The ascent of these two peaks at this time of year presents a significantly different problem than ascent in the summer.
The most noticeable difference is the absence of flies, gnats, mosquitoes, and boy scouts. The second largest difference is that there is much more snow in December than there is in July.
On Saturday morning, Bruce Masson and I took the first tram car up from Palm Springs. We were greeted at the top by 30° in the shade, had coffee, checked in at the ranger station and proceeded to Round Valley. About 10 minutes out from the station we came to the end of the path beaten in the snow by all of the visitors. Here we put on snowshoes. We did not go to Round Valley to camp. Instead, we camped by a corral shed at the base of Cornell Peak. We arrived there in mid-afternoon and immediately prepared to climb Cornell. Continuing on snowshoes we climbed to within 150 or so feet of the summit. We then proceeded (without snowshoes) on the rocks which were sometimes bare and sometimes covered with ice. It was cold and getting colder. Clouds were beginning to move in from San Jacinto. We reached the northwest ridge about 60 feet below the summit, proceeded up traveling south to the chimney on the west. No ice in the chimney but very strong winds. Anticipating severe conditions, we went prepared. At the top of the chimney (sitting on the chockstone) Bruce set up a belay for me. We checked important data, 27°, winds steady at 20 m.p.h. with gusts to 30 and 40 m.p.h. As I started up the final rib and started the step over to the ledge on the right (east) side, a gust threw me off balance but I recovered. At this point I decided this easy 3rd class had just become 5th class so I used a piton as protection from another sudden gust of wind. Once on top and sitting in snow, I belayed Bruce. The register was not there. Part of the old box remains - but no book. We took it easy for approximately one minute and then started down. As we reached the northwest rib again we were engulfed in a cloud and to make it more interesting, it was getting dark. The descent was slow and we returned to camp in the dark.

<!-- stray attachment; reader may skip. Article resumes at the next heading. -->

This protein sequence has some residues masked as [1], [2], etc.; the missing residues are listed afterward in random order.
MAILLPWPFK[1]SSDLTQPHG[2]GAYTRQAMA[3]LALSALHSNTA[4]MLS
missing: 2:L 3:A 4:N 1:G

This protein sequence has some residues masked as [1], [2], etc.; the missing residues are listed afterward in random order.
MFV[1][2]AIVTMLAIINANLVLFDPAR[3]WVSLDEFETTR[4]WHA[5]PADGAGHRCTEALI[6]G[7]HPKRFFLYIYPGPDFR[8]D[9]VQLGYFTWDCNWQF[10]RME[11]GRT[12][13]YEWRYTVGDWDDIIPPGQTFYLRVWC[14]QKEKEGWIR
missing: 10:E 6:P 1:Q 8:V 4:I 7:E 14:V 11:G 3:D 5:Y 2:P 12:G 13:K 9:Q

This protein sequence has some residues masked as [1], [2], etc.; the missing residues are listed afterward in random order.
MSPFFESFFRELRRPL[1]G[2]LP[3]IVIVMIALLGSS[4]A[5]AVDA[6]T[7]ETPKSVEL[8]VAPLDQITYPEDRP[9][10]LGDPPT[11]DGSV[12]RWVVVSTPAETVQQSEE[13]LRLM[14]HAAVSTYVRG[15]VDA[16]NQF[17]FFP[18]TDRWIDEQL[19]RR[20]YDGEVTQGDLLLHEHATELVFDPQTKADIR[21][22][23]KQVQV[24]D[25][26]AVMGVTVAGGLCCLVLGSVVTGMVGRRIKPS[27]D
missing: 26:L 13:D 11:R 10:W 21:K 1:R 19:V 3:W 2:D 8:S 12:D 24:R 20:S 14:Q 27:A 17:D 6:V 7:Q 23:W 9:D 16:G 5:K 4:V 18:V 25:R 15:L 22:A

All night long the wind kept up at approximately 10 m.p.h. with occasional gusts that sounded like a 707 coming through.
We woke at 6:45 Sunday and ate breakfast in the sack. All our gear was packed and we left for San Jacinto at 8 a.m. After a very strenuous trip we arrived on the summit at 11:45. Again we found no register but it may have been under snow. This was Bruce's 25th peak. If he picks one this difficult for his 25th, I can imagine what his 100th will be like. Noon temperatures, 26°, wind 10 m.p.h. with gusts to 20. Picture taking was great. We felt we could Telescope Peak (at least it was snow covered and in the right direction). Seeing the San Diego peaks was no problem. Everything in between was magnificent.
After pictures we retreated to the hut to eat lunch. We left for camp at 1 p.m. and what had taken us 3 3/4 hours to climb, we descended in 1 hour. After a short break at camp we left for the tram and made that portion in 1 1/2 hours.
- Hiking without snowshoes - 1/2 mile
- Hiking with snowshoes - 13 miles
- Gain without snowshoes - 200 feet
- Gain with snowshoes - 3000 feet
While it was a strenuous trip, I believe both of us would like to do it again. (In about 12 months.)